Kith and Kin

@eileenleyva (10684)
Philippines
March 11, 2018 3:46am CST
Talk about the vicissitudes of life, there is one thing about Filipino mothers and their daughters who migrated to America puzzles me. Many stories have it, tales of aching mothers who, in many ways than one, have received maltreatment from their own daughters. There was one who threw a glass of water on her mother's face. Another slapped and pulled the hair of her almost nonanegarian mother. Another one literally asked her mother to leave home and dwell in a one-room rented flat. I couldn't believe these stories of Pinoy immigrants. Back home, in our country, the Philippines, we offer our mothers the utmost care. My own mother resigned from work when my grandmother fell ill with cancer. Have you heard uncanny tales of such abuse?
7 people like this
8 responses
@jstory07 (64125)
• Roseburg, Oregon
11 Mar
You should care for your parents when they get older not abuse them.
2 people like this
@eileenleyva (10684)
• Philippines
11 Mar
Indeed, Judy. In fact, of all the sweetest words there ever is, the word mother is what I love most.
1 person likes this
• Philippines
11 Mar
those are rude ladies to abuse their own mothers. hmmm maybe the mother is doing something unpleasant also to their daughters and theye just making a revenge. its sad but not all mothers deserved to be called a mother, some are irresponsible and torture their children.
1 person likes this
@eileenleyva (10684)
• Philippines
13 Mar
A very good point. But in the case of the nonanegarian mother, her daughter is unica hija and she cared for her all her life.
1 person likes this
• Philippines
14 Mar
@eileenleyva hope somebody care and report the daughter lol
1 person likes this
@eileenleyva (10684)
• Philippines
14 Mar
@Strawberry18 The mother was brought to a nursing home. She continues to cry.
1 person likes this
@mydanods (6798)
• Nigeria
15 Mar
It happened to my parents. My sister-in-law who was arranged to marry my brother who lives in America literally turned a different person when she arrived America. She literally chased my parents out of my brothers house because she didn't like them again. She had all sorts of excuses to give to my brother and was so quarrelsome that my brother became confused about the issue. My parents left the house to have their peace of mind.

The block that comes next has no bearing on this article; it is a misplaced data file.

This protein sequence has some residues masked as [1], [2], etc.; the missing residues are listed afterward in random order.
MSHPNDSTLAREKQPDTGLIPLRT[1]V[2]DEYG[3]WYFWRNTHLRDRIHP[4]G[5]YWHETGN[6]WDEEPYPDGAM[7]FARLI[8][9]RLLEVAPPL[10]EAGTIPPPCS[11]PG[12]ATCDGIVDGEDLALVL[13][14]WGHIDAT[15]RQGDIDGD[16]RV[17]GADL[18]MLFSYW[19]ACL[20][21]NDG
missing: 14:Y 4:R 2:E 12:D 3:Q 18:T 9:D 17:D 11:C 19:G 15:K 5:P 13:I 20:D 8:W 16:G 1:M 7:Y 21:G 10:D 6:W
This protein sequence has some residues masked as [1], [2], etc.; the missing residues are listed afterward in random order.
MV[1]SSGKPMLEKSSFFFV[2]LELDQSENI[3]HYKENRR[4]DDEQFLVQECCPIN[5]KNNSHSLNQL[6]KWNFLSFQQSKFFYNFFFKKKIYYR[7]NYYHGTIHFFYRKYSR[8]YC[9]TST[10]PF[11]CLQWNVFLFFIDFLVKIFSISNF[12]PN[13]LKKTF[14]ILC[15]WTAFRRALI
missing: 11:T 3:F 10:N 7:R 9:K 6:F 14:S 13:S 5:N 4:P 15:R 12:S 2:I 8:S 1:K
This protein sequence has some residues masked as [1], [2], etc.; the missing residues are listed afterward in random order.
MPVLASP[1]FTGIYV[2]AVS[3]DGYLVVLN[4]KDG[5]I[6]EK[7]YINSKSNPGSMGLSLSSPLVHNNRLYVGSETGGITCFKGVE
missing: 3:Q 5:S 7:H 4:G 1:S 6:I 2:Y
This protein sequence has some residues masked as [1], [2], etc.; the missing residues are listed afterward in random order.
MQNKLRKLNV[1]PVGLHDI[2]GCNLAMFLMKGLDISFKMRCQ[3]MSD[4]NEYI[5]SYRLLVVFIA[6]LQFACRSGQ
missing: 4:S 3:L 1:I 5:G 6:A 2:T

1 person likes this
@eileenleyva (10684)
• Philippines
15 Mar
That is a very sad story indeed. I do hope your brother realizes the truth and reprimand his wife for being mean to his parents. In-laws must respect and care for the old folks.
1 person likes this
@mydanods (6798)
• Nigeria
15 Mar
@eileenleyva He is slowly coming to realize his wife is lazy and argumentative. That's some success.
1 person likes this
@eileenleyva (10684)
• Philippines
15 Mar
@mydanods All in God's sweet precious time. He makes all things beautiful in His time. Here's hoping your sister-in-law has a change of heart. No matter how worse situations are in life, there comes a time when things changes for the better. I will keep a prayer for you and your family. Blessings to you.
1 person likes this
11 Mar
Influences... Allow me to use another example. When i got to the east, your people swam fully clothed. Divorce is unheard of and people are happy. Travel to places exposed to western influences and they wear what my people wear, get divorced as much as white people do, and are as broken as we are. My cousins suffer from cystic fibrosis. Their dad earns a nice salary but does nothing to support them
1 person likes this
@eileenleyva (10684)
• Philippines
11 Mar
The Philippines had been under many a colonial rule: the Arabs, the clannish Chinese, the hot-tempered Spaniards, and the Americans. Divorce is still a no-no, and many women are still prude. But true, the colonial mentality is a negative trait. But children, whether thay are Africans or Americans, Chinese, or English, or Filipinos, must love and care for their parents. Which province of my country did you enjoy most? What food did you like?